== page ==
subtract what you currently have and now work out how much it would cost you to upgrade to touch in a usable environment...still want to go touch?
desk, lets say £500 as a budget.
monitors...yes plural one is just not enough, so 2 your upgrading so lets go 24" touch and 27" touch is just funny money. well there was one at £300 but shocking contrast ratio's and on sale from £400 so £500+ is the minimum budget there i guess so thats 2 x £500
so thats us at £1500 before we get the operating system.....nice indeed.
and some others that agree with touch on desktops being an issue.
Why Desktop Touch Screens Don't Really Work Well For Humans | TechCrunch
ok i give touch a bad rep on desktops but frankly it's been around for 20 years in one form or another and is barely used in the home...that tells it's own story.
tablets and phones and laptops are a different story hence why i don't even approach those in the topic.
Well, I sort of like it, but not on my laptop with no touch feature. One thing I worrys is it will get a lot slower over time and I'll get frustrated...
Now let me say this, have you manually tried selecting an element on a photo on Photoshop with a mouse? Unless if you have the dexterity and precision of an animal that has loads of dexterity and precision, it's not a great thing to do. Heck, even game developers use touch screens to adjust or create imagery for the game. I bet the same could be said for AutoCAD, but I'd need to see that for myself. Then there are the annoying tedious times where using a mouse, for me, gets annoying when I could just simply touch a UI element.
Now, Windows 7 already had touch support better than before. I've personally spotted about more than a dozen touch AIO PCs out in the wild. Some are used for Photoshop, some as kiosks. Why? Touch is literally the most simplest thing a human being can do. I know someone who is in geriatric care that let the elderly use ipads over a mouse based PC. Why? They are able to grasp the concept of looking at something then touching it versus grasping a mouse, moving a small pointer around, and trying to navigate around with it. Touch is simple. The thing about touch screen monitors costing a bit is simply due to the fact that touch hasn't been pushed out there enough. Market saturation isn't high. Windows 8 PCs pretty much all have touch screens, which will reduce the prices down sooner than later. A 23 inch touch monitor averages about 200 dollars, about 100 more than a non-touch monitor. Considering it handles input, and a decent mouse costs 20-30 dollars, it isn't too terrible of cost trade off. This is true considering Windows 8 is built hugely for touch input, as will Windows 9, as will Windows 10. But adding touch just comes down to preference, usage, and your budget....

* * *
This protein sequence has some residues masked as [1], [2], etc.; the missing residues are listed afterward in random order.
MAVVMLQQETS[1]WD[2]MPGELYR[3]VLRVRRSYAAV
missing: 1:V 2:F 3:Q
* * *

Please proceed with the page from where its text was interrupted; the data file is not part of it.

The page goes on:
Helium PCT2785 27-inch Widescreen Multi-Touch Monitor | Planar Touchscreens
With Windows 8 coming out, there will be more touch monitors available and more as time progresses. I personally am looking at this touch screen as it literally fills all my needs for a touch screen, 27 inch, very adjustable, HDMI, web cam, and just looks seamless and clean. Yes, the price is high. That I don't get as a 23 inch monitor can cost roughly 200 dollars, but add four more inches, it's nearing a 1,000.
One must think outside the box. You can't take a totally different input method and try to plop it into a traditional input scenario and say it's not human ready. Of course it won't be if you'd be using two or three feet away from you for hours on end. You have to change the way things are done, change how getting to point A to B is accomplished, change the way you use technology like Windows 8. One last thing, I wouldn't disparage touch or touch screens UNLESS you've personally tried it out for yourself. Otherwise, you'd be poshing something that you don't personally know about, which kind of makes your thoughts and opinions on that subject a tad invalid, wouldn't you say?